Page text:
The New York Times Co acquired The Athletic earlier this year after a lengthy negotiation. Following the acquisition, The Athletic staffers were assured little would change, with the digital sports publication operating as a standalone unit.
But according to Laura Wagner of Defector, it took just six months for the New York Times to implement a major policy change on The Athletic. Stick to sports.
After speaking with multiple staffers and obtaining internal meeting notes, Defector reports The Athletic received new guidelines for a “no politics” policy from its new bosses. That policy is also reflected on The Athletic’s editorial guidelines page.
Defector states the policy change took place on June 8, with Chief Content Officer Paul Fichtenbaum providing the following example of how to adhere to the new guidelines:
We don’t want to stop people from having a voice and raising their voice for appropriate issues. But there comes a point where something that is a straightforward, “Hey, I’m concerned about guns in America,” for instance, right, that’s an apolitical statement. It becomes political when you say, “I’m concerned about guns in America and this political party is the reason why we’re having an issue,” right? That’s when it tips over. So again, we don’t want to stop people from having a voice and expressing themselves. We just need to keep it from tipping over into the political space.
Based on that explanation, it seems like journalists for The Athletic are permitted to talk about problems, but not their causes? Writers can present political issues, but they can’t acknowledge that the issue is political, discuss where the problem derives from or how to fix it. That would be too political.
The Athletic’s new ownership also updated their editorial guidelines page with a section on political opinions.
Journalists have no place on the playing fields of politics even if those journalists cover sports, which increasingly intersects with politics. Staff members are entitled to vote, but they must do nothing that might raise questions about their professional neutrality or that of The Athletic. In particular, The Athletic staff members should not express their political beliefs on social media or any platform. Staff members may not themselves give money to, or raise money for, any political candidate. Given the ease of Internet access to public records of campaign contributors, any political giving by an Athletic staff member would carry a great risk of feeding a false impression that the site is taking sides. Staff members can contribute to social causes although if that particular cause becomes newsworthy for The Athletic, that staff member will be forbidden from covering it.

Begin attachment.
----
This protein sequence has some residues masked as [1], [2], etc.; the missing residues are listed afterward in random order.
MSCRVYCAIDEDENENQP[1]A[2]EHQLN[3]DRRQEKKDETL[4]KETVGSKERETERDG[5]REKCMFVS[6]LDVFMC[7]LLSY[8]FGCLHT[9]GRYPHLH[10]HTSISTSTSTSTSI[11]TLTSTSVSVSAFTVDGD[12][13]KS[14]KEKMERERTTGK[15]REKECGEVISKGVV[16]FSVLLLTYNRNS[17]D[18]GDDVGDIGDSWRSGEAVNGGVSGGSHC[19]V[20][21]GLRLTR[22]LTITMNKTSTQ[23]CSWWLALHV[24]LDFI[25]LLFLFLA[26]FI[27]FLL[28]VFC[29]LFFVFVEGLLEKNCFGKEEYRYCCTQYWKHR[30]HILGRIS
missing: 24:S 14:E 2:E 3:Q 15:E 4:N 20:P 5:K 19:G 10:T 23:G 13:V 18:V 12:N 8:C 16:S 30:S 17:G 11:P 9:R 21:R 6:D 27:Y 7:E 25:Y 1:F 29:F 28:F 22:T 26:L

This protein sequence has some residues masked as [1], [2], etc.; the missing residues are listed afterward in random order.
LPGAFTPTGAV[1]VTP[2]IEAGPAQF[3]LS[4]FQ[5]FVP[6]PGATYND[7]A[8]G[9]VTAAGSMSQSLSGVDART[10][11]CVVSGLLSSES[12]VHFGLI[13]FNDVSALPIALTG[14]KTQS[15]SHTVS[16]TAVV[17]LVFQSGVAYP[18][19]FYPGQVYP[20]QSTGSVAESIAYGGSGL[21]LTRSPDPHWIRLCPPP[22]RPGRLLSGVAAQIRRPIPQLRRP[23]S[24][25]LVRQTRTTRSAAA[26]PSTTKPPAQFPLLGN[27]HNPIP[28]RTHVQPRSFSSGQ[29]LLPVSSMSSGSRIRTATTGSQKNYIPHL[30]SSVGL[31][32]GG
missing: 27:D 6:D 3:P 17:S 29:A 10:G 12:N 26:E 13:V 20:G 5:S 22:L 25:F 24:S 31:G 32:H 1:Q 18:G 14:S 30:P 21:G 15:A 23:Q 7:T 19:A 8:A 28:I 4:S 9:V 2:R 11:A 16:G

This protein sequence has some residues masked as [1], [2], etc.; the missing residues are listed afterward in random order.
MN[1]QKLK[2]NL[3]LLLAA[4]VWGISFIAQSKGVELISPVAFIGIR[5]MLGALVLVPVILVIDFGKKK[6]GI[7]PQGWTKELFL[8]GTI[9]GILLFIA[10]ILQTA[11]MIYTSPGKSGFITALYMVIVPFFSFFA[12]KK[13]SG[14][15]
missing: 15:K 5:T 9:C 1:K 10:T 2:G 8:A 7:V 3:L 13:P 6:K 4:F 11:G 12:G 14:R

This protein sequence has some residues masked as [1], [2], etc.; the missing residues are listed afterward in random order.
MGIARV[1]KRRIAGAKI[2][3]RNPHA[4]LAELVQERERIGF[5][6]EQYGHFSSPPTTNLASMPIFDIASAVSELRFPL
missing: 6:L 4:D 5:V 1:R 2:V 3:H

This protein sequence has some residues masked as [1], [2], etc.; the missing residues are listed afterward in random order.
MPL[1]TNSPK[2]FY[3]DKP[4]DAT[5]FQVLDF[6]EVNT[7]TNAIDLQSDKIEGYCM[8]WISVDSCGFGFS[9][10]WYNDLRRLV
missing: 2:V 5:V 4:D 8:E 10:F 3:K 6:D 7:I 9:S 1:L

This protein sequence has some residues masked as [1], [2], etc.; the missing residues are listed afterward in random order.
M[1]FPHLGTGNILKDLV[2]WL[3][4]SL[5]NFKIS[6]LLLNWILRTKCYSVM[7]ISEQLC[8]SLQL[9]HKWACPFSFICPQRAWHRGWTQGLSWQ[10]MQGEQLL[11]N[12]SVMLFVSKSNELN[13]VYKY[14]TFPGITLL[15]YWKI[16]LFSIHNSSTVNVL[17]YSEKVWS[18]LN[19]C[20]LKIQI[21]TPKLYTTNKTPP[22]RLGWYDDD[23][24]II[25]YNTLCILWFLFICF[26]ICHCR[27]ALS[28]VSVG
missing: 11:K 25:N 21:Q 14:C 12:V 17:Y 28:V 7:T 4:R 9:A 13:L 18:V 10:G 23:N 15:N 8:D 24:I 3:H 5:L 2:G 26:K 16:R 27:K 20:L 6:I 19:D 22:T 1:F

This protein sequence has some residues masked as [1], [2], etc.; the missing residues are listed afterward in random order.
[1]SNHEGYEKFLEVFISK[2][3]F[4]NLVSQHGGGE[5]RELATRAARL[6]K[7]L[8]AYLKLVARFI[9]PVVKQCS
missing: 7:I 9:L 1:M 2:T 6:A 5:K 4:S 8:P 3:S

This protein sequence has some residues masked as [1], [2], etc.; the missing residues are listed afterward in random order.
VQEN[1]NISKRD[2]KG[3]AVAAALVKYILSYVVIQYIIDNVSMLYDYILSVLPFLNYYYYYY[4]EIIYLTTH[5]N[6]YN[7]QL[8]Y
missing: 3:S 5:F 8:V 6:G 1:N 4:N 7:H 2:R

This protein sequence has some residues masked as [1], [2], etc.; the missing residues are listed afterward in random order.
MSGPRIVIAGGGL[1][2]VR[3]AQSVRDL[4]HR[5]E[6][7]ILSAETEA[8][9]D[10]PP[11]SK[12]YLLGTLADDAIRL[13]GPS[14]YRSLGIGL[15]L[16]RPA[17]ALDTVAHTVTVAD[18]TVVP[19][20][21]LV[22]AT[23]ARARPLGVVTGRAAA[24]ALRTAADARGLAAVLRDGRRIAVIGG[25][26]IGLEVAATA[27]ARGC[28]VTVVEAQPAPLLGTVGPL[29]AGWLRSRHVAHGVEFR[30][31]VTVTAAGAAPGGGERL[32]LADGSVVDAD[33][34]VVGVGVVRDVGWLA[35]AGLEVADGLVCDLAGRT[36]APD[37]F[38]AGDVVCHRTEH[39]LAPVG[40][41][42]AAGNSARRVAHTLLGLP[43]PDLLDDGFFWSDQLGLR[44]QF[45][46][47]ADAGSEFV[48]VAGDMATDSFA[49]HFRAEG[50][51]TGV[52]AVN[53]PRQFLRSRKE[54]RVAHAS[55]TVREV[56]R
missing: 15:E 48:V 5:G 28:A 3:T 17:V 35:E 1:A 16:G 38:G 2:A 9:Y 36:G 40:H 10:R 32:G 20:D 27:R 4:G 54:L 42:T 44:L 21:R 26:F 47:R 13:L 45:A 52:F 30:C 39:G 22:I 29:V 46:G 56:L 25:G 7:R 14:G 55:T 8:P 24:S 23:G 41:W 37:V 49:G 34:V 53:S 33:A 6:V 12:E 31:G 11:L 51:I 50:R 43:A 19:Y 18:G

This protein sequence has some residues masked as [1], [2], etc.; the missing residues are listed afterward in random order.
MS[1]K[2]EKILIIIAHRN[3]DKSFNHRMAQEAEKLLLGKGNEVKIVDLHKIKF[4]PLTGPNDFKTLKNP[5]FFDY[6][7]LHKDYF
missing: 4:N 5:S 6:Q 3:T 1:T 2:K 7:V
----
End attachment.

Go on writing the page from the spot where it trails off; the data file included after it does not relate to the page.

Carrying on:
The guideline change appears to do a better job of creating confusion around the new policy than it offering clarification, particularly with the last sentence, “Staff members can contribute to social causes although if that particular cause becomes newsworthy for The Athletic, that staff member will be forbidden from covering it.” This becomes particularly difficult in the current era of sports where social issues often intersect with covering leagues, teams and athletes. Because of that, the list of social causes that becomes newsworthy for The Athletic is long.
Are LGBTQ issues political? Are LGBTQ issues social causes that are newsworthy for The Athletic, therefore preventing interested writers from covering it? Is Florida’s ‘Don’t Say Gay’ bill political? What about Pride Month and the decision by five Tampa Bay Rays players to decline wearing a rainbow-colored Pride patch on their uniform? Under the above guidelines, a writer who advocates for LGBTQ equality would not be allowed to cover the Rays story. A person who supports Black Lives Matter would not be allowed to cover athlete protests and initiatives for racial equality.
Defector was told by one Athletic staff member, “The people who care the most about a particular issue, the people who are most informed about a particular issue, are now the ones who are banned from covering the issue.”
The Athletic launched in 2016, giving journalists full autonomy in hopes of using that policy to plunder the newspaper industry. Six years later, after being purchased by one of those papers they sought to see “bleed out,” The Athletic is being impeded by a policy masked as promoting objectivity.